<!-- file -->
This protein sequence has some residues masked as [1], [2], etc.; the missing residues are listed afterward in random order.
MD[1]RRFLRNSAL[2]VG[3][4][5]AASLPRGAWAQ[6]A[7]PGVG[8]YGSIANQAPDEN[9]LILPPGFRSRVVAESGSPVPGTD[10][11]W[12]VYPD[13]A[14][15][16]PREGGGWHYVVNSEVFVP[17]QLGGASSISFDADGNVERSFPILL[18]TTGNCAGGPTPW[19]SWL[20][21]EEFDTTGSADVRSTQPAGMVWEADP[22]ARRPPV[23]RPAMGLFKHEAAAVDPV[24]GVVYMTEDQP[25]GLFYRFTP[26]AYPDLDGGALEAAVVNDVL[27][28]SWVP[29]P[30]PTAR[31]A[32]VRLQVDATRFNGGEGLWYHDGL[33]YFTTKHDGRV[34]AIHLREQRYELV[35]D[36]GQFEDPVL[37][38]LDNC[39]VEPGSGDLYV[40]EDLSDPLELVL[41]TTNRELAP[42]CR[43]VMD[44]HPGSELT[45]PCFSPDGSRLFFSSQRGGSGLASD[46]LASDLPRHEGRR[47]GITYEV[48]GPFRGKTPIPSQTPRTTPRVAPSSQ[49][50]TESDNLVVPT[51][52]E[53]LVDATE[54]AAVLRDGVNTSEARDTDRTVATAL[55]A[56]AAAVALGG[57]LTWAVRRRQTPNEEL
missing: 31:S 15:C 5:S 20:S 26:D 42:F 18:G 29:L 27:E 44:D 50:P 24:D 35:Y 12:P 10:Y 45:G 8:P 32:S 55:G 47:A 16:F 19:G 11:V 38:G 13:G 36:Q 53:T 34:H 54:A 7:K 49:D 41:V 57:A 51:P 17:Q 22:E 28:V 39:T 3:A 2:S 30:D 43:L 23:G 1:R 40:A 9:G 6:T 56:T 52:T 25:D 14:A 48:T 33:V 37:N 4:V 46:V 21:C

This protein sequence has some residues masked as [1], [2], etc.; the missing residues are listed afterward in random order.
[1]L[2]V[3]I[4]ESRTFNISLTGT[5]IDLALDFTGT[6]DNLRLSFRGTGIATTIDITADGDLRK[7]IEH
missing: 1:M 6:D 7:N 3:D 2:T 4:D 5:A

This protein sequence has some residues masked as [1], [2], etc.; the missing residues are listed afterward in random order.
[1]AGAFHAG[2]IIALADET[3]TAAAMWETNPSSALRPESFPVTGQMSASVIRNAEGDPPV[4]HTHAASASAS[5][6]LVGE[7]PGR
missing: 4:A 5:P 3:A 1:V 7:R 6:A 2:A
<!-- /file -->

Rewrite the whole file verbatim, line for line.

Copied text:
This protein sequence has some residues masked as [1], [2], etc.; the missing residues are listed afterward in random order.
MD[1]RRFLRNSAL[2]VG[3][4][5]AASLPRGAWAQ[6]A[7]PGVG[8]YGSIANQAPDEN[9]LILPPGFRSRVVAESGSPVPGTD[10][11]W[12]VYPD[13]A[14][15][16]PREGGGWHYVVNSEVFVP[17]QLGGASSISFDADGNVERSFPILL[18]TTGNCAGGPTPW[19]SWL[20][21]EEFDTTGSADVRSTQPAGMVWEADP[22]ARRPPV[23]RPAMGLFKHEAAAVDPV[24]GVVYMTEDQP[25]GLFYRFTP[26]AYPDLDGGALEAAVVNDVL[27][28]SWVP[29]P[30]PTAR[31]A[32]VRLQVDATRFNGGEGLWYHDGL[33]YFTTKHDGRV[34]AIHLREQRYELV[35]D[36]GQFEDPVL[37][38]LDNC[39]VEPGSGDLYV[40]EDLSDPLELVL[41]TTNRELAP[42]CR[43]VMD[44]HPGSELT[45]PCFSPDGSRLFFSSQRGGSGLASD[46]LASDLPRHEGRR[47]GITYEV[48]GPFRGKTPIPSQTPRTTPRVAPSSQ[49][50]TESDNLVVPT[51][52]E[53]LVDATE[54]AAVLRDGVNTSEARDTDRTVATAL[55]A[56]AAAVALGG[57]LTWAVRRRQTPNEEL
missing: 31:S 15:C 5:S 20:S 26:D 42:F 18:G 29:L 27:E 44:D 50:P 24:D 35:Y 12:P 10:Y 45:G 8:P 32:S 55:G 47:A 16:F 19:G 11:V 38:G 13:G 36:Q 53:T 34:H 54:A 7:K 49:D 41:V 57:A 51:P 17:Q 22:E 28:V 39:T 3:A 2:S 30:D 43:L 23:G 1:R 40:A 9:G 6:T 56:T 52:T 25:D 14:A 48:T 33:V 37:N 4:V 46:V 21:C

This protein sequence has some residues masked as [1], [2], etc.; the missing residues are listed afterward in random order.
[1]L[2]V[3]I[4]ESRTFNISLTGT[5]IDLALDFTGT[6]DNLRLSFRGTGIATTIDITADGDLRK[7]IEH
missing: 1:M 6:D 7:N 3:D 2:T 4:D 5:A

This protein sequence has some residues masked as [1], [2], etc.; the missing residues are listed afterward in random order.
[1]AGAFHAG[2]IIALADET[3]TAAAMWETNPSSALRPESFPVTGQMSASVIRNAEGDPPV[4]HTHAASASAS[5][6]LVGE[7]PGR
missing: 4:A 5:P 3:A 1:V 7:R 6:A 2:A